Medicinal carnitine-derived and dietary-derived malodorous trimethylamine and its non-malodorous metabolite trimethylamine N-oxide were historically regarded as nontoxic. Clinical and toxicological interest has recently arisen because of their potential association with atherosclerosis. We previously reported a human physiologically based pharmacokinetic (PBPK) model for trimethylamine and its primary metabolite, trimethylamine N-oxide, based on reported rat trimethylamine pharmacokinetics. However, rats are poor metabolizers with respect to trimethylamine N-oxygenation, and this species difference was investigated in vitro using substrate depletion rates in rat and human liver microsomes. The current study investigated the pharmacokinetics of deuterium-labeled trimethylamine orally administered to immunodeficient humanized-liver mice transplanted with commercially available human hepatocytes. Trimethylamine N-oxide was extensively formed in vivo in humanized-liver mice, but not in control mice. The experimental pharmacokinetic data of deuterium-labeled trimethylamine and its N-oxide in humanized-liver mice were scaled up for application to a human PBPK model. The human plasma concentration curves generated by the resulting simple PBPK model were consistent with concentrations in humans reported in the literature. The model can also simulate human plasma levels of trimethylamine and trimethylamine N-oxide during treatment with the prescription medicine L-carnitine and in trimethylamine loading tests. The predicted plasma levels were in the ranges that occur under the consumption of daily dietary foodstuff; such levels are associated with few toxicological impacts. The present PBPK model for trimethylamine and trimethylamine N-oxide could estimate daily doses by both forward and reverse dosimetry and could facilitate risk assessment in humans.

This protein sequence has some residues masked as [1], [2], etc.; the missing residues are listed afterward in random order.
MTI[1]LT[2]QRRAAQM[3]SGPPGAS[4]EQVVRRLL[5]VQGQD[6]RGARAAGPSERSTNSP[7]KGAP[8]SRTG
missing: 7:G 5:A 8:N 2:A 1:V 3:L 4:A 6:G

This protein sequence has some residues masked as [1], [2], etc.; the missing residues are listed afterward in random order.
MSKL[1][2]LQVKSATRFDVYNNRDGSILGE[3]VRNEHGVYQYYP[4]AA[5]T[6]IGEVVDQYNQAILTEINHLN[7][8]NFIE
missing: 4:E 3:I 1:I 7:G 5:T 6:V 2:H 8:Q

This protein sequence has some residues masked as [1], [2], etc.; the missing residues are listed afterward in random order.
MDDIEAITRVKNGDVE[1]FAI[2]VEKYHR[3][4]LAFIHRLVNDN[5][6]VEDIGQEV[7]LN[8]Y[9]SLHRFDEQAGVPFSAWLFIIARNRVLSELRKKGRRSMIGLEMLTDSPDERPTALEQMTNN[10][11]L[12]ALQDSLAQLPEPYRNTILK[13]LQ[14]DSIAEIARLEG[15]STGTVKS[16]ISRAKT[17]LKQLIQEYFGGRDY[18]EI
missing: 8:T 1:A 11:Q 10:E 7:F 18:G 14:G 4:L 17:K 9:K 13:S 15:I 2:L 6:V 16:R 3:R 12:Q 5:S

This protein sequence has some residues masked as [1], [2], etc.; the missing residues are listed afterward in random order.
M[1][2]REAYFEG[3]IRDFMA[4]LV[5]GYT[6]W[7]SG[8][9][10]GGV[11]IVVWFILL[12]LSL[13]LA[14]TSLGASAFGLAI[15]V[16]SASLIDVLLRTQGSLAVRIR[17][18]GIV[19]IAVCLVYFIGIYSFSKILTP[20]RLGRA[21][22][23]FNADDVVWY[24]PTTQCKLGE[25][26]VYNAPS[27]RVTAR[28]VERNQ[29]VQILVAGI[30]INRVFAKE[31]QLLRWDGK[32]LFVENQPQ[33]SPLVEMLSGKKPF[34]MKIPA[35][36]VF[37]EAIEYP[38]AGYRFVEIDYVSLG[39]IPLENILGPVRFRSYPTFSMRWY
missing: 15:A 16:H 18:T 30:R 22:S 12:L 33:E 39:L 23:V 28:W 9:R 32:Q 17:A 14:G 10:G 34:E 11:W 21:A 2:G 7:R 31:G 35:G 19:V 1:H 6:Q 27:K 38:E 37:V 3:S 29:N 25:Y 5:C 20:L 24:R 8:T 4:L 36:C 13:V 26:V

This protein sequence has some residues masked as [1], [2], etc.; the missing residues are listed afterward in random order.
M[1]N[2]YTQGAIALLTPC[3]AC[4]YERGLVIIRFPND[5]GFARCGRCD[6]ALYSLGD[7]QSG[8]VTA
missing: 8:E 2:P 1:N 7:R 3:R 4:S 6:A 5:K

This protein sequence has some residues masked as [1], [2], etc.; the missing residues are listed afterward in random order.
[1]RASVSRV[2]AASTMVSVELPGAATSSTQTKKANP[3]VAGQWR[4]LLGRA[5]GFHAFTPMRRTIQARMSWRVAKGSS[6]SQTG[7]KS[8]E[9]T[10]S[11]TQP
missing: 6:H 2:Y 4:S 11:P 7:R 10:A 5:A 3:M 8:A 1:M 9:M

Valproic acid (VPA) is known to induce hepatic steatosis due to mitochondrial toxicity in rodents and humans. In the present study, we administered VPA to SD rats for 3 or 14 days at 250 and 500 mg/kg and then performed lipidomics analysis to reveal VPA-induced alteration of the hepatic lipid profile and its association with the plasma lipid profile. VPA induced hepatic steatosis at the high dose level without any degenerative changes in the liver on day 4 (after 3 days dosing) and at the low dose level on day 15 (after 14 days dosing). We compared the plasma and hepatic lipid profiles obtained on day 4 between the VPA-treated and control rats using a multivariate analysis to determine differences between the two groups. In total, 36 species of plasma lipids and 24 species of hepatic lipids were identified as altered in the VPA-treated group. Of these lipid species, ether-phosphatidylcholines (ePCs), including PC(16:0e/22:4) and PC(16:0e/22:6), were decreased in both the plasma and liver from the low dose level on day 4, however, neither an increase in hepatic TG level nor histopathological hepatic steatosis was observed at either dose level on day 4. Hepatic mRNA levels of glycerone-phosphate O-acyltransferase (Gnpat), which is a key enzyme for biosynthesis of ePC, was also decreased by treatment with VPA along with the decrease in ePCs. In conclusion, the changes in ePCs, (PC[16:0e/22:4] and PC[16:0e/22:6]), have potential utility as predictive biomarkers for VPA-induced hepatic steatosis.